The end of May also meant the end of three neighborhood favorites around NYC: Williamsburg Southern comfort spot the Brooklyn Star, trailblazing Nolita Middle Eastern restaurant Balaboosta, and Downtown Brooklyn ramen shop Ganso.
Some nine years since opening in Williamsburg, Simon Gibson and Joaquin “Quino” Baca closed the Brooklyn Star over the weekend due to slowing business over the last two summers, as well as a rise in the cost of keeping the restaurant open. It moved once, but had been at the current space at 593 Lorimer St., at Conselyea Street, since 2011.
“Increases in wages with more to come, product cost and operating costs all add up and make it difficult to break even, that and the uncertainty of the L train going down and how that will effect business were all factors,” they said at the time of the announcement.
The restaurant’s long been a local favorite for souped-up versions of comfort food, with dishes like mac and cheese and biscuits. Tons of locals have been stopping in to say goodbye, with people posting photos of favorite dishes and lots of remembrances about the welcoming, homey feeling of the place.
Chef Einat Admony and husband/business partner Stefan Nafziger’s Balaboosta also shut its doors at the end of May, following eight years in Nolita and similarly citing operational costs as part of the reason. The restaurant, located at 214 Mulberry St. north of Spring Street, was critically praised when it opened in 2010.
And Downtown Brooklyn’s neighborhood noodle shop Ganso Ramen shuttered at the end of May, as well. The casual restaurant from owner Harris Salat opened in 2012 at 25 Bond St., at Livington Street, and gained traction as an affordable option with both ramen and Japanese snacks. It’s the final Ganso restaurant to close in Salat’s empire, which used to also include a sushi restaurant a yakitori restaurant. Here, too, a slew of people stopped by for final slurps, with several impassioned decrying the end of the restaurant’s tenure.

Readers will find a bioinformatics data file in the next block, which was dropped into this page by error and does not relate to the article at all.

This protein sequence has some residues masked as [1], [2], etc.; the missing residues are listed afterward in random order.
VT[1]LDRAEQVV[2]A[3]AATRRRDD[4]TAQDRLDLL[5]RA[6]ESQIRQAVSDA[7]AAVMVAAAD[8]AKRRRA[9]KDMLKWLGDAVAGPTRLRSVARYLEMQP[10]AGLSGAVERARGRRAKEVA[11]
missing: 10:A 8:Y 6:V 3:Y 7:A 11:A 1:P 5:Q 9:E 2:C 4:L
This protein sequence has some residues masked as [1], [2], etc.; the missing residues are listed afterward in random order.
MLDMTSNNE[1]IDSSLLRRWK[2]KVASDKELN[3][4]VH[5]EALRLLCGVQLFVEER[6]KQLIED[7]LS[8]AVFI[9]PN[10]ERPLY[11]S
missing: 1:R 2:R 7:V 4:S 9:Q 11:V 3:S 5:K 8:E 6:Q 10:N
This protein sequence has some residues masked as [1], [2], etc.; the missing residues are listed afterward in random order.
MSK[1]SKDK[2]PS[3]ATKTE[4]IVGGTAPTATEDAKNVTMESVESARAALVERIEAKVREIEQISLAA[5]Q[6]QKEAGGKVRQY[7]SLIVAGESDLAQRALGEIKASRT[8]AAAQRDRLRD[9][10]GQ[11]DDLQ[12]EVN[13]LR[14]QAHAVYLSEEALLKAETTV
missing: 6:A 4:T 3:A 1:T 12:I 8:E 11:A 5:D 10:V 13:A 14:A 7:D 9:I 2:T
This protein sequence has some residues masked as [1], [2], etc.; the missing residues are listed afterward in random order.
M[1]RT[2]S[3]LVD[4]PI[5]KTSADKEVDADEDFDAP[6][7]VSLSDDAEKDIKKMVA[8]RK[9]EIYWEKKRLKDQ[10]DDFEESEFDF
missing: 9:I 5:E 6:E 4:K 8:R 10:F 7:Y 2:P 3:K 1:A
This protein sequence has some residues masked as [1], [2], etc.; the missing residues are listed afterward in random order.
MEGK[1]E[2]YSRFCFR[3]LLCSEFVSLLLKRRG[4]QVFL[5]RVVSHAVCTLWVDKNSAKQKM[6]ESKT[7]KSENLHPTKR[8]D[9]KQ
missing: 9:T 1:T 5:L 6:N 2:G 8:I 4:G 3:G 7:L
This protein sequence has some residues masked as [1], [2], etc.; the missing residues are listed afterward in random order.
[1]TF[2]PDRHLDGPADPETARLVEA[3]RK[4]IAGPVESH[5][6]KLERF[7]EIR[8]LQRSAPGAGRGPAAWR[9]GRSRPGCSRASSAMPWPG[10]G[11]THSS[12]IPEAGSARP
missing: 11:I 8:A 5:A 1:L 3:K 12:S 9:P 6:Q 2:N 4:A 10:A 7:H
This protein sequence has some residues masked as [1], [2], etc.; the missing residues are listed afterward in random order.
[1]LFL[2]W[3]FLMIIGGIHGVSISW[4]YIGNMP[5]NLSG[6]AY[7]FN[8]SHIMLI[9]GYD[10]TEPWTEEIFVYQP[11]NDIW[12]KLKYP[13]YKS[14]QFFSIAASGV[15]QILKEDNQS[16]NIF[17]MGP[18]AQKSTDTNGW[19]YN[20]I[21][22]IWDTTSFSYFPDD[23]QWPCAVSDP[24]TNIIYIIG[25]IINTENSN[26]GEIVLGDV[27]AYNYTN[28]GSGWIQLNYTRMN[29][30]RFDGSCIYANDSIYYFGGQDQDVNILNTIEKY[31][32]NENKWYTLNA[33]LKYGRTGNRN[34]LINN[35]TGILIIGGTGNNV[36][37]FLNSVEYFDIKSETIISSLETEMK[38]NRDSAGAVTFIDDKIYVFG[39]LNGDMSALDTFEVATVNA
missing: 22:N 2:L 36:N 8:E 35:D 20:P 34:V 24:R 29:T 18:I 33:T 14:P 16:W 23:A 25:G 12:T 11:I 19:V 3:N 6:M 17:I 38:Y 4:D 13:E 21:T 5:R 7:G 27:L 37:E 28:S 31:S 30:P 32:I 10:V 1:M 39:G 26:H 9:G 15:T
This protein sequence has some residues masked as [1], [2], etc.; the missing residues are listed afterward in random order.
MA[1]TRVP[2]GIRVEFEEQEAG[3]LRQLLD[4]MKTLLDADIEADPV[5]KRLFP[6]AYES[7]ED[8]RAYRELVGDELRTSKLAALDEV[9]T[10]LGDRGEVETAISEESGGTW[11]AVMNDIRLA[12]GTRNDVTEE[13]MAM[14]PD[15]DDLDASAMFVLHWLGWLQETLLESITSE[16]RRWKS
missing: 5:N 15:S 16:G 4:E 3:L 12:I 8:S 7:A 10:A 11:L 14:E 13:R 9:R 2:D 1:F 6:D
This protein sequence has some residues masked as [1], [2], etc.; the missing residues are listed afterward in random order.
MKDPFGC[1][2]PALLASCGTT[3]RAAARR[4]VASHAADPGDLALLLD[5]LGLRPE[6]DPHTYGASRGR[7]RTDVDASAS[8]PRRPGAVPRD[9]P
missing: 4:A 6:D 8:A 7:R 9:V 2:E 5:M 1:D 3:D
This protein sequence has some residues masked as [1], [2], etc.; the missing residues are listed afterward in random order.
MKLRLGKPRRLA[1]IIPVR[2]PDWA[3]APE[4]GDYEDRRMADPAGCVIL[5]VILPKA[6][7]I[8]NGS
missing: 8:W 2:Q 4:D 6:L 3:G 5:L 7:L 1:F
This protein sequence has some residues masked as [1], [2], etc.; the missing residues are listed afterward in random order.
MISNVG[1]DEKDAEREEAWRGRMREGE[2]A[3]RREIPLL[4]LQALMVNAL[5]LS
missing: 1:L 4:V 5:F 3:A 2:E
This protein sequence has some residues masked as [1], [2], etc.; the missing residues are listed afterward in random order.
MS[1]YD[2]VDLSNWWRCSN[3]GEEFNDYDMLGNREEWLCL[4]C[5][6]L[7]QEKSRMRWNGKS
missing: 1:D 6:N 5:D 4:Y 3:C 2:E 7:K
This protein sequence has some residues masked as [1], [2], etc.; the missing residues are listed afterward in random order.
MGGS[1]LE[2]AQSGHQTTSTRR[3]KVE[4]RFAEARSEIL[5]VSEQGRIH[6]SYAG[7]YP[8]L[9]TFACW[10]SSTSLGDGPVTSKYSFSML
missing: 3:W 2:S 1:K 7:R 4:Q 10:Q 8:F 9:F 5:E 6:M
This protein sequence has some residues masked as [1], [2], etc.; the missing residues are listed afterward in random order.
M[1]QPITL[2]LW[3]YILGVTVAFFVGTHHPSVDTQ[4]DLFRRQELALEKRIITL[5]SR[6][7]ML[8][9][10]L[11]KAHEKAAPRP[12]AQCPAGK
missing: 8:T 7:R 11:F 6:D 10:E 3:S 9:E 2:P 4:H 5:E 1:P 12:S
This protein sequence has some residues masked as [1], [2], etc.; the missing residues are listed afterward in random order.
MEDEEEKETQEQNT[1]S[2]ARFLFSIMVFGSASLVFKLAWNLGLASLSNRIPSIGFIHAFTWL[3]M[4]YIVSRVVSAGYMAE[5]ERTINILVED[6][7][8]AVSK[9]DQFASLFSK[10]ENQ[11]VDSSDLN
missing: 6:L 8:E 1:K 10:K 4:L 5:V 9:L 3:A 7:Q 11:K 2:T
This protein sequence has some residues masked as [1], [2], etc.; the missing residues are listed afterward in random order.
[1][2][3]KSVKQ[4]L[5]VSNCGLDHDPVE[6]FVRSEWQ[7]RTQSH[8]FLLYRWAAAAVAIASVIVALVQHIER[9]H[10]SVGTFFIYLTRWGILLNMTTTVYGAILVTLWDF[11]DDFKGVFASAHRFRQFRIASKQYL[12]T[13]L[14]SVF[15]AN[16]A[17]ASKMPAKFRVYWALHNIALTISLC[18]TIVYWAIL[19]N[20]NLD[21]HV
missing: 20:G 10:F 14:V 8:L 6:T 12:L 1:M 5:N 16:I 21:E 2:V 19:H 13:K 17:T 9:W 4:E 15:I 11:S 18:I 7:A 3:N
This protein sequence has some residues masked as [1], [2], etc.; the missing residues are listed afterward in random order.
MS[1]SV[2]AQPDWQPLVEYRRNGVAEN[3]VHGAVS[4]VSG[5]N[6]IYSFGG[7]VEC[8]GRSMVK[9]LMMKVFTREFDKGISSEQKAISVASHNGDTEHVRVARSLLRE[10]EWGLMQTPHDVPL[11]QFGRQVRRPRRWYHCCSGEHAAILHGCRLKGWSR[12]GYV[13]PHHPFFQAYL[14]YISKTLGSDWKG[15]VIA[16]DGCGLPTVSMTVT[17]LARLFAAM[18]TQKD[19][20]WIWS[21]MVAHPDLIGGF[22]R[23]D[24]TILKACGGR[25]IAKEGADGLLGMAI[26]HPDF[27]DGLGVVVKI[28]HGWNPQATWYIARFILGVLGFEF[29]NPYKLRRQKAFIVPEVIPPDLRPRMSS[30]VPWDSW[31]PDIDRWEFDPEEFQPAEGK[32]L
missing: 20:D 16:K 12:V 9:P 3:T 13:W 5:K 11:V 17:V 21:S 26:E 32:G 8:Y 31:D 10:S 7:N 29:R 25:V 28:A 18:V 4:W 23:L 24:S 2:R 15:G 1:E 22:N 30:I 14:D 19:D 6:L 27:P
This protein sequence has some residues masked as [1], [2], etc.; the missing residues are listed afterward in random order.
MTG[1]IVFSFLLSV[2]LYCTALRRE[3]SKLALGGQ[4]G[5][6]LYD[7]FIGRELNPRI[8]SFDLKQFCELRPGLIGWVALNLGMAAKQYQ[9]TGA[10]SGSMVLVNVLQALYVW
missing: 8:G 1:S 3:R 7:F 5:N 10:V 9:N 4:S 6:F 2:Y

But despite word of rising costs and neighborhood changes, this isn’t the end of the road for any of these restaurateurs. Both Gibson and Baca are still in the industry: Gibson’s over at Wilfie & Nell in the West Village, and Baca’s planning to open a new, izakaya-style restaurant later this year in Bushwick, near the Ridgewood border.
Admony says that she’s seeking a new location for Balaboosta, and in an Instagram post last week, teased that it could be as early as this fall. She’s also moments away from opening couscous restaurant Kish-Kash in the West Village. And Salat is keeping his Downtown Brooklyn space, albeit for a restaurant that won’t be serving Japanese food.